The respondents believed that the community played an integral role in the acceptability of the clinical trials (uptake, acceptability and integration of the clinical trial into the local setting). Patient decision-making whether or not to participate in the clinical trial was intimately tied to their relationship with others in their local community, whose advice was considered important for the decision whether or not to participate. However, inasmuch as respondents would seek advice on whether or not to participate, and would decide depending on what they considered important, they believed that individuals’ decisions were the most important. The respondents had expectations of mutual support in making such ‘important’ decisions. A number of participants reported that the benefits of the trial should be available to everyone involved, including other patients and community members, so because of that, their advice regarding participation was necessary. This would place the need for high standard of health care to be extended towards the patients in the investigation and that other community members would guarantee that the correct things are done. This is exemplified by two respondents:

Respondent 1: “I have ever looked after a mother who was involved in something like that. Before joining, we discussed the ideas and thought it would be a good thing. So we advised her to participate. At least even if there was not much good or benefit, there was nothing she would lose. So even for me, I would participate if invited, but I may need to consult my friends first.”

Respondents 3: “I would ask myself, is this a good thing for me? If I am convinced I would go ahead… This is an important decision. …If I have doubts, I would ask my friends or family members… Depending on their opinion, I would make my own decision (whether) to join (or not).”

Most respondents considered the advice of family members and friends as very crucial in decision-making, especially in emergency situations. While there was an apparent contradiction, the values of autonomy and solidarity seemed to complement each other:

Respondent 4: “It depends on how they convince me as to what I may benefit. Where I am not sure, I would ask for more time while I consult my friends or other patients. I may even call some nurses or family doctor. If they know better, they give advice…what they advise to do is what may help me to make the right decision… I think even if they were in my position, that is what they would do…If they asked me for advice, I would give it”.

The prior acceptance that such investigations should be conducted is a guarantee for easier acceptance of the invitation to participate, or likelihood of declining further participation or default by participants. Besides, the members in the community, not only those involved in the study, would share the blame rather than individual alone if something went wrong, and respondents justified the need to consult (or seek advice from others) as an obligation they owed to each other, more since even those who may not participate could potentially share from the research findings. This is exemplified by two respondents:

Respondent 3: “If the purpose if generating useful information, then it should not be a personal responsibility but a responsibility of everybody… This means that even the community members, the health facility managers and local political leaders should have a say about which investigations are acceptable… there should not be anything hidden…If they gave a green light prior, then that makes it easy for me to accept invitation to participate. Because then I know the major concerns that I may also have would have been addressed.”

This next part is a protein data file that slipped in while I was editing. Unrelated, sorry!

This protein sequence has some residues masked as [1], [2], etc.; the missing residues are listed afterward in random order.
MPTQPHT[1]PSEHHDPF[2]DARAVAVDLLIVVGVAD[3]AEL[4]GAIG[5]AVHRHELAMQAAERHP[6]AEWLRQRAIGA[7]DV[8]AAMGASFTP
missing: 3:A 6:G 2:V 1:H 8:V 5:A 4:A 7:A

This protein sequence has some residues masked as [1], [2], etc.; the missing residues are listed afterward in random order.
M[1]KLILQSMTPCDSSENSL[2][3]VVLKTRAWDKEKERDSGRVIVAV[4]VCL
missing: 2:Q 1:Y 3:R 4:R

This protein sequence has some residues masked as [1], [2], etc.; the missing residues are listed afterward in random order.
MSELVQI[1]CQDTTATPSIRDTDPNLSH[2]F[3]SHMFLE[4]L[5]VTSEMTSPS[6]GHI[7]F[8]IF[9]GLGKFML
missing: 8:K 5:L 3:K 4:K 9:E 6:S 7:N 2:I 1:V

The local political leaders and local influential people, such as doctors and nurses, have a significant influence on the trial acceptability. When the local leader is trusted by the community members and this individual approves of the trial, the potential study participants will be much more comfortable, as exemplified by other respondents:

Respondent 6: “ Our leaders ….consider what is important for us. …I believe they all have the best interests (of patients) on their mind as they deliberate about accepting such a study to be done.”

Respondent 9: “You can ask other nurses or doctors first for their opinion. If they are not sure about the study, you may decline immediately. If they are somehow positive, you may consider whether you can join. It all depending on how they approach you and what you think is important for you.”

Respondent 5: “If you have an opportunity to ask those already in the study, this can help you to make a decision. They can explain what is going an and what is involve. But you have to consider and make your own decision. If there is positive advice from your doctor or nurses, then there is no need for many questions.”

Hope for some benefit as a driver for research participation

What is most striking in most of the interviews is the dominance of free medical care or some form of benefit as a motivation or predictor of willingness to participate in investigations under the prevailing circumstances. Limited capacity of local medical services to address emergency obstetric and newborn care needs is a major challenge in many health facilities in low and middle -income countries. Participation in research in a context where medical services in the clinical trial significantly surpass local services significantly increases risk of therapeutic misconception. Hope for some benefit is a key motivator for research participation, particularly for emergency cases, where high expenses may be involved during healthcare. The benefit may be material or therapeutic, suggesting that both therapeutic optimism and hope for material benefits are motivators for participation in research. This is exemplified by the following respondents. Therapeutic misconception in situations where research subjects fail to appreciate the distinctions between the imperatives of clinical research and ordinary clinical care, as components of clinical care occur in ongoing clinical research, thereby inaccurately attributing therapeutic intent to clinical research procedures including medication. Thus, such patients may overestimate the individual therapeutic potential of and value of their participation in clinical research. This wrong expectation of benefits may pose danger of therapeutic misconception and mis-estimation of risks.